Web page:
Rice is fortified with essential nutrients including Iron, Folic acid, Vitamin B12, Vitamin A, Vitamin B1, Niacin and Vitamin B6 by simple, cost-effective technology.
The double fortification of salt means adding both iron and iodine to edible salt.
The Impact Of Food Fortification In Karnataka
In 2016, Sambodhi Research and Communication conducted a baseline study covering 1,988 students (6 to 10 years of age) from 50 selected schools spread across five districts in the state. The study revealed that 22.6 per cent of children were afflicted with wasting (low weight for height), 16.9 per cent with stunting (low height for age) and 28.6 per cent were found to be underweight. Noticeably a low proportion of students (68 out of 100 students) were taking iron-rich food in their daily meals at both home and school.
The study was followed with intervention – fortified mid-day meals – the impact of which is evident with the decline in the levels of different forms of malnourishment. After two years, an end line study was conducted which noted about 9 per cent reduction in underweight cases, 3.8 per cent decrease in stunting and 3.5 per cent drop in child wasting.
There was an overall decrease in the incidence of fever from 12 per cent to 8.9 per cent and a sharp decline in diarrhoea cases from 4.33 per cent to 0.83 per cent.
The baseline study had also noted poor cognitive performance of almost all students, both in Mathematics and English. But, in the end line study, 43.5 per cent students showed improvement in Mathematics and English scores.
The Impact Of Food Fortification In Gujarat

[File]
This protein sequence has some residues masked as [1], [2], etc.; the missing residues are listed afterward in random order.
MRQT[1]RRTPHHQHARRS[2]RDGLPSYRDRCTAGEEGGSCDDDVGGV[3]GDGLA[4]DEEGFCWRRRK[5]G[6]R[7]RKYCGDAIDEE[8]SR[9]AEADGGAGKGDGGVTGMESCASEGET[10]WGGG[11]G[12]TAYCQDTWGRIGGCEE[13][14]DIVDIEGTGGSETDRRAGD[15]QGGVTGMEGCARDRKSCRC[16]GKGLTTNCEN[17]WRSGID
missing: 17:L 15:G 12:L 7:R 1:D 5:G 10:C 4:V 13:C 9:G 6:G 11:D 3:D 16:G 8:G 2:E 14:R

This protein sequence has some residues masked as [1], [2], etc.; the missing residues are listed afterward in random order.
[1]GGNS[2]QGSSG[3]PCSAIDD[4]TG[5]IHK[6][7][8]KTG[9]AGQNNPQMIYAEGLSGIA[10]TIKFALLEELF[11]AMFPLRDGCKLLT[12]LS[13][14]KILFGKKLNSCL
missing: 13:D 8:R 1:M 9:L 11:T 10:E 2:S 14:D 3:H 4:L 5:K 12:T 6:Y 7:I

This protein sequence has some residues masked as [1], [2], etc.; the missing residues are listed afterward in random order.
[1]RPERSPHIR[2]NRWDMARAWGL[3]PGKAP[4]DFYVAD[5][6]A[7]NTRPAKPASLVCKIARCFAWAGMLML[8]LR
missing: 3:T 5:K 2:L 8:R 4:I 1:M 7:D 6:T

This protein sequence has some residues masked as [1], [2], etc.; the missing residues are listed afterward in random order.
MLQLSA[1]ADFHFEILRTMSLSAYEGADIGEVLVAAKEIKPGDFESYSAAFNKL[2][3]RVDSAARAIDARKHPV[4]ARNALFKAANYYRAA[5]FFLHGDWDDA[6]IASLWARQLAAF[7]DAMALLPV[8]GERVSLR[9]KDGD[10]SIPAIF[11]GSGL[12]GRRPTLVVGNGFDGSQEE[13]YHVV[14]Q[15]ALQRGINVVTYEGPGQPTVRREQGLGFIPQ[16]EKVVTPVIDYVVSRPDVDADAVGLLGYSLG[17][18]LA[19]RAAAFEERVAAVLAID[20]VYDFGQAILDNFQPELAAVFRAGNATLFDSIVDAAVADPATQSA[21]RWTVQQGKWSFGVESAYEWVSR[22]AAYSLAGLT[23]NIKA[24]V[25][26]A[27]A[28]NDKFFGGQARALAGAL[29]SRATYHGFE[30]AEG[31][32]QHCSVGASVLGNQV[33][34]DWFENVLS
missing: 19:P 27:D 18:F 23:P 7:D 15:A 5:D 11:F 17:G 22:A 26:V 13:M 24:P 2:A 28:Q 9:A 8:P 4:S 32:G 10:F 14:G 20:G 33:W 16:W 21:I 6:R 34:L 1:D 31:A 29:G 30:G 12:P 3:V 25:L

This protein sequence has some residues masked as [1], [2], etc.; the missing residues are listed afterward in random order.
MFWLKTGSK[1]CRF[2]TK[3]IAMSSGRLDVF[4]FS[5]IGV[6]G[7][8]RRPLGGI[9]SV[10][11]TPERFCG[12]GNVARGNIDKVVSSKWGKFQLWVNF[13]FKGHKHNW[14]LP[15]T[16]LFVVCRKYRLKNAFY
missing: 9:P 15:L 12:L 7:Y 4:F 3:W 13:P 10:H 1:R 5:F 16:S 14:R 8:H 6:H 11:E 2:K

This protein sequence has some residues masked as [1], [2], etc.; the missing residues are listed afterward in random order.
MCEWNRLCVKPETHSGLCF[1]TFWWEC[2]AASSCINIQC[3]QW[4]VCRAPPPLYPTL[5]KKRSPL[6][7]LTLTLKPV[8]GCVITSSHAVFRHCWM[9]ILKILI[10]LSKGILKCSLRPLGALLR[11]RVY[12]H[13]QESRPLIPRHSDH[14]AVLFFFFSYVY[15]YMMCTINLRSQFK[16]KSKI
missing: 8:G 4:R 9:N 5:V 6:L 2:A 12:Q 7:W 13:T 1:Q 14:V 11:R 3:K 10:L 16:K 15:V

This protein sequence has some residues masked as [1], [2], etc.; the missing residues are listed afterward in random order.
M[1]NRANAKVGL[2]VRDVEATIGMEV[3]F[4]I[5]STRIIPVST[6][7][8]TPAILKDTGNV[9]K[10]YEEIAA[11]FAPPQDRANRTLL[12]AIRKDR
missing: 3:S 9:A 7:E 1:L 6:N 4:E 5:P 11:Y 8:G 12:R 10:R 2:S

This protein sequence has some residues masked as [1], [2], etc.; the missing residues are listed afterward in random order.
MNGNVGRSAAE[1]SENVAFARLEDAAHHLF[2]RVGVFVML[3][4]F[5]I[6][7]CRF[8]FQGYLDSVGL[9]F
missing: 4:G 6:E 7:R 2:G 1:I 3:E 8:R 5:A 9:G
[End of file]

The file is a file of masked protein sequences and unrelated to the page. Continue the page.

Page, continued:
To assess the impact of fortified mid-day meals on the growth of children, a case control study was conducted for an intervention period of eight months. While Ahmedabad and Gandhinagar were intervention districts, Vadodara was the control district. Students in intervention districts were provided fortified mid-day meals whereas children in the control district were given regular mid-day meals. A total of 484 children from the intervention group and 489 from control group were enrolled and followed to measure the outcome of interest.
The impact of rice fortification is evident with a reduction in the proportion of severely malnourished children by almost 4 per cent from 19.1 per cent to 15 per cent. In contrast, in the control district, the proportion of severely malnourished children reduced by little over one per cent from 18.5 per cent to 17.2 per cent.
Similarly, the prevalence of underweight children reduced by 5.3 per cent in the intervention districts as opposed to 3.9 per cent in the control district.
What Are The Challenges Of Fortification?
The Copenhagen Consensus estimates that every Rs. 1 spent on fortification results in Rs. 9 in benefits to the economy. It requires an initial investment to purchase both the equipment and the vitamin and mineral premix, but the overall costs of fortification are extremely low. Nutrients are added to staple foods since they are widely consumed thus making it an excellent way to improve the health of a large section of the population, all at once. Also, neither does fortification changes the characteristics of the food nor does it requires any changes in eating patterns or food habits of people, explained the Akshaya Patra Foundation.